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'Love locks' to be removed from Paris bridge

'Love locks' to be removed from Paris bridge | AP Human Geography | Scoop.it

"The city of Paris will start removing padlocks from the Pont des Arts on Monday, effectively ending the tourist tradition of attaching 'love locks' to the bridge. For years, visitors have been attaching locks with sentimental messages to the bridge in symbolic acts of affection. Some further seal the deal by throwing keys into the Seine River below.  It was considered charming at first, but the thrill wore off as sections of fencing on the Pont des Arts crumbled under the locks' weight. The bridge carries more than 700,000 locks with an estimated combined weight roughly the same as 20 elephants."


Via Seth Dixon
Courtney Barrowman's insight:

unit 1

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Leslie G Perry's curator insight, June 2, 2015 8:32 AM

I LOVE Seth Dixon's insight on this and how it figures in with Design Technology. What mark do we leave and why? What are the unintended consequences of leaving out mark?

 

Seth Dixon's insight:

Graffiti, tombstones, love locks, monuments...each of these are manifestations of people's desire to have some tangible impact on the landscape.  Something that manifests a connection to place in a profoundly personal way. 

 

Questions to Ponder: Why do people want leave a mark on places that are meaningful to them?  When do you think that they that these markers are appropriate or inappropriate?  Do we have more of a 'right' to mark some places than others? Why do many oppose these personal marks on the landscape?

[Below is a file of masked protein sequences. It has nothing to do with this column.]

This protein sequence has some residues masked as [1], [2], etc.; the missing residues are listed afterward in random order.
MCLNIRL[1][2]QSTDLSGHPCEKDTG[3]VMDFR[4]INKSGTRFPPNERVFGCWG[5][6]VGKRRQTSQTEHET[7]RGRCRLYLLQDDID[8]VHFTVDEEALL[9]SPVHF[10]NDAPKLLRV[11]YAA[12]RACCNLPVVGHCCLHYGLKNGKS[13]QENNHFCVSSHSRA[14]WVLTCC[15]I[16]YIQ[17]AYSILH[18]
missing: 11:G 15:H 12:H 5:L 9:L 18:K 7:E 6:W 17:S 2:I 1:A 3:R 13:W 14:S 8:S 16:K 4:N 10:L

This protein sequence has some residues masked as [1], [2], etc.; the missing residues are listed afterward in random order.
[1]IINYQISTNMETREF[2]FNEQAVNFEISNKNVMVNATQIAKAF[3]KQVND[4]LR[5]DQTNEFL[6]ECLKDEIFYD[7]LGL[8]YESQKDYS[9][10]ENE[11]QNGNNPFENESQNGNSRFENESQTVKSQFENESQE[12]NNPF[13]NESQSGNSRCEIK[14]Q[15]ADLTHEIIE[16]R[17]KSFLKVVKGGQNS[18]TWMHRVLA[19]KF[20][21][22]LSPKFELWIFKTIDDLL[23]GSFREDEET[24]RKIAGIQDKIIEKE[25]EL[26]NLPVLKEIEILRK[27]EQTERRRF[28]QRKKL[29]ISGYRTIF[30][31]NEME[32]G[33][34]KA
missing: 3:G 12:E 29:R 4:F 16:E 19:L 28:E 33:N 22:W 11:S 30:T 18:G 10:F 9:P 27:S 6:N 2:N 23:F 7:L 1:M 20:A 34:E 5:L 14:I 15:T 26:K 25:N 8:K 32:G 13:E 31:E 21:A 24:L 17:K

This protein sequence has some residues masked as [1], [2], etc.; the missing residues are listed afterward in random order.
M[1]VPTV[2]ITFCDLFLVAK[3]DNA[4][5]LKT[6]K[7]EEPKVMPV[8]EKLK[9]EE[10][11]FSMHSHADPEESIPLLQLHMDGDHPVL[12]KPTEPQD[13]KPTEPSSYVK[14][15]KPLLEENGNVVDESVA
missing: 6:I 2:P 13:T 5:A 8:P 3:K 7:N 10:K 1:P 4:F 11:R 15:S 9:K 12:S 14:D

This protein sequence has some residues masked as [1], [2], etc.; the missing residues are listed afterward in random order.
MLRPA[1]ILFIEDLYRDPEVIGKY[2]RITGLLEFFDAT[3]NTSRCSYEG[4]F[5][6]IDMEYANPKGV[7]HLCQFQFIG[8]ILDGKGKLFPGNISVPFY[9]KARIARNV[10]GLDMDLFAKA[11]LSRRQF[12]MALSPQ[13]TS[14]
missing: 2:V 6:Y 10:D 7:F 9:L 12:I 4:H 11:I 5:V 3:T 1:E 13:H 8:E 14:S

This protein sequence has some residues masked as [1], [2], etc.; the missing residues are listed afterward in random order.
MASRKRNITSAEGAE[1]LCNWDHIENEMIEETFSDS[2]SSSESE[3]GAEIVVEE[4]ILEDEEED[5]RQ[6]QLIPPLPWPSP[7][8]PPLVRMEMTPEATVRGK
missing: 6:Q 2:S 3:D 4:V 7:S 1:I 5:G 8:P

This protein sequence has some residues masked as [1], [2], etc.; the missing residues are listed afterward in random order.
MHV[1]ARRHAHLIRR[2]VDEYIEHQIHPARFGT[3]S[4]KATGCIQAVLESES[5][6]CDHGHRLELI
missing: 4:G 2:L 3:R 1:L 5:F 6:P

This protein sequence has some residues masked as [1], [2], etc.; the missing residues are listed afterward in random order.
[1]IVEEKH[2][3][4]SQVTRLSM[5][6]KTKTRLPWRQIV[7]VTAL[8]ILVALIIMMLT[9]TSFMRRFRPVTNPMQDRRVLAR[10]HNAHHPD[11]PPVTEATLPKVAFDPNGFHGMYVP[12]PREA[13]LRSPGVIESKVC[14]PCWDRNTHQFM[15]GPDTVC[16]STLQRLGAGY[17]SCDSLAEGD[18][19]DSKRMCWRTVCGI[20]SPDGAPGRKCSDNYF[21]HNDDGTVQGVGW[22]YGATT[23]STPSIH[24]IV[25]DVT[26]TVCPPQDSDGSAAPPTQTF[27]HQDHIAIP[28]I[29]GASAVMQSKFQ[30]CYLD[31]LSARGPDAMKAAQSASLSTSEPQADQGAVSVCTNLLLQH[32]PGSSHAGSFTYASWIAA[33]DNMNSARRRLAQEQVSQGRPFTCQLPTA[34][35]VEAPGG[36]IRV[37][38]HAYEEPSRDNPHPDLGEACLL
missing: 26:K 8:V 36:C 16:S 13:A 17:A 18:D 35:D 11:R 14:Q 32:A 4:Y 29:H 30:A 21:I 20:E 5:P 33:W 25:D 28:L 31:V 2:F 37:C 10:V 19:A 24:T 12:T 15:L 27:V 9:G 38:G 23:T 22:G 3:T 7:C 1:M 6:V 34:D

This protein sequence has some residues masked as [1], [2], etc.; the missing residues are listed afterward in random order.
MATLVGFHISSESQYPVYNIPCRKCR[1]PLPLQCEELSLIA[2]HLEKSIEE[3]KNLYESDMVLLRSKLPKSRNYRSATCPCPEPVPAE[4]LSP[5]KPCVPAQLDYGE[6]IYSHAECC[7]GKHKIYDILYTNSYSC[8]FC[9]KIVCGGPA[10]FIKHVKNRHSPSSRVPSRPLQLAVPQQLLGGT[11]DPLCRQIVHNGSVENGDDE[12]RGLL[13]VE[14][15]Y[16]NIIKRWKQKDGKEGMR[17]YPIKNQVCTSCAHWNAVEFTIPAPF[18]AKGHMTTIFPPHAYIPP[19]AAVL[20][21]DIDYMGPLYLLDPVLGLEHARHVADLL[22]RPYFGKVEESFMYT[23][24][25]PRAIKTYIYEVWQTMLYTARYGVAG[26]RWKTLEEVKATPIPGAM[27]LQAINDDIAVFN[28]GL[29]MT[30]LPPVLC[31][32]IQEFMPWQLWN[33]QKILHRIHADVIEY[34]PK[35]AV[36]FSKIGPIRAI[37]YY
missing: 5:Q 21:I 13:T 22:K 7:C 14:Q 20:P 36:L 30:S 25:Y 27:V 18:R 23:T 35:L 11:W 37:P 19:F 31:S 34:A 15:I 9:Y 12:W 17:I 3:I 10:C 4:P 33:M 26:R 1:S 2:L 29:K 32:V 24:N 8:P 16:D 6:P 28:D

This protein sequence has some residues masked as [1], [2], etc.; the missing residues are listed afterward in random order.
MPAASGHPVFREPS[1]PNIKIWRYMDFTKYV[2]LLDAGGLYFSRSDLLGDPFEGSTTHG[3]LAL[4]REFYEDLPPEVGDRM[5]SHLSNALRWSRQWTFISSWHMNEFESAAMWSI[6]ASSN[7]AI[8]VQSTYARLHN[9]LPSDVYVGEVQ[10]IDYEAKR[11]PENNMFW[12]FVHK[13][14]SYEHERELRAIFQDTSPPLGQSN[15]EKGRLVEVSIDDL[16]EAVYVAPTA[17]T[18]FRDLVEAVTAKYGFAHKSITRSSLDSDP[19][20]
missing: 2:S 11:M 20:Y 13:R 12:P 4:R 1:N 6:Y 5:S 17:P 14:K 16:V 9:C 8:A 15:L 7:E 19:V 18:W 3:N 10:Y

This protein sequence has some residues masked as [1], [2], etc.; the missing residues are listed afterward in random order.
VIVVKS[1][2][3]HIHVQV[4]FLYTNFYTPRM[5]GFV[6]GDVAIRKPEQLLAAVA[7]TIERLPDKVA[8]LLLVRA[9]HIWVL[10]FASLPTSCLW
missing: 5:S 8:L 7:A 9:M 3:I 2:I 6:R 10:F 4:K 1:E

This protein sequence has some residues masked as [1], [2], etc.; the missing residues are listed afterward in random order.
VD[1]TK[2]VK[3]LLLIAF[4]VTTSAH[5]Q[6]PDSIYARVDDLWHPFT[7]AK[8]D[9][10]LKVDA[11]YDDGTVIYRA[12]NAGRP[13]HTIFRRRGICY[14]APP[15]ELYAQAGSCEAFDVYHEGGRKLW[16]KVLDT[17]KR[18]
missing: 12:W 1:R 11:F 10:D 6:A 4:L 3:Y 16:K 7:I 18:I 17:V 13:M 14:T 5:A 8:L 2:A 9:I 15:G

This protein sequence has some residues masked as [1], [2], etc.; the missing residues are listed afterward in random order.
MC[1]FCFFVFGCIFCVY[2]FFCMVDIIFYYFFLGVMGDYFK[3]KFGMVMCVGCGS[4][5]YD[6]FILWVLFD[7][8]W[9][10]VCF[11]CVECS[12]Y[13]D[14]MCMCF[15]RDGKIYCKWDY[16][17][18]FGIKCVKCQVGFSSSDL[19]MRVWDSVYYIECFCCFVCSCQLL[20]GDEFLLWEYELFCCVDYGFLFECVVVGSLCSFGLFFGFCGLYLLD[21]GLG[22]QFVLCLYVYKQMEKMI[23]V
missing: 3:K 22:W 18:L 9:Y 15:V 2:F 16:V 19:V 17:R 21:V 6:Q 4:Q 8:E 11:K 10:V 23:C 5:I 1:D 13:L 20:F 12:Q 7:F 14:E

Linda Denty's curator insight, June 4, 2015 8:32 PM

Great discussion point for your classes!  As Seth Dixon says why do people choose to leave a mark on certain places and is this appropriate?  Could people be doing something else that doesn't have such a deleterious effect on it's environment?  

CMuddGeo's curator insight, June 7, 2015 6:29 PM

This is understandable but very sad...

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On the trail of Myanmar's Rohingya migrants

On the trail of Myanmar's Rohingya migrants | AP Human Geography | Scoop.it
Jonah Fisher has been to Rakhine state in Myanmar to meet Rohingya migrants who are being forced to return home - but at a cost.

Via Seth Dixon
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unit 2

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Seth Dixon's curator insight, May 24, 2015 10:08 PM

The Rohingya that are in the news lately are refugees on boats that everyone agrees that SOMEONE should help, but that no country in Southeast Asia wants to bring in. 


Tags: migration, political, refugeesBurma, Southeast Asia.

MsPerry's curator insight, May 27, 2015 9:29 AM

Migration

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22+ International Borders Around The World

22+ International Borders Around The World | AP Human Geography | Scoop.it
History (and sometimes, unfortunately, current events) shows us just how easily national borders can change, but we still like to think that they are permanent fixtures. These photos of different national borders around the world show you how both friendly and hostile nations like to fence off their turf.

Via Seth Dixon
Courtney Barrowman's insight:

Unit 4

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Seth Dixon's curator insight, May 29, 2015 11:53 AM

Borders can make for some striking manifestations of power on the landscape.  On the other hand as seen in this picture of Slovakia, Austria and Hungary, friendship and cooperation can also be inscribed into the landscape.  There are some great teaching images in this gallery.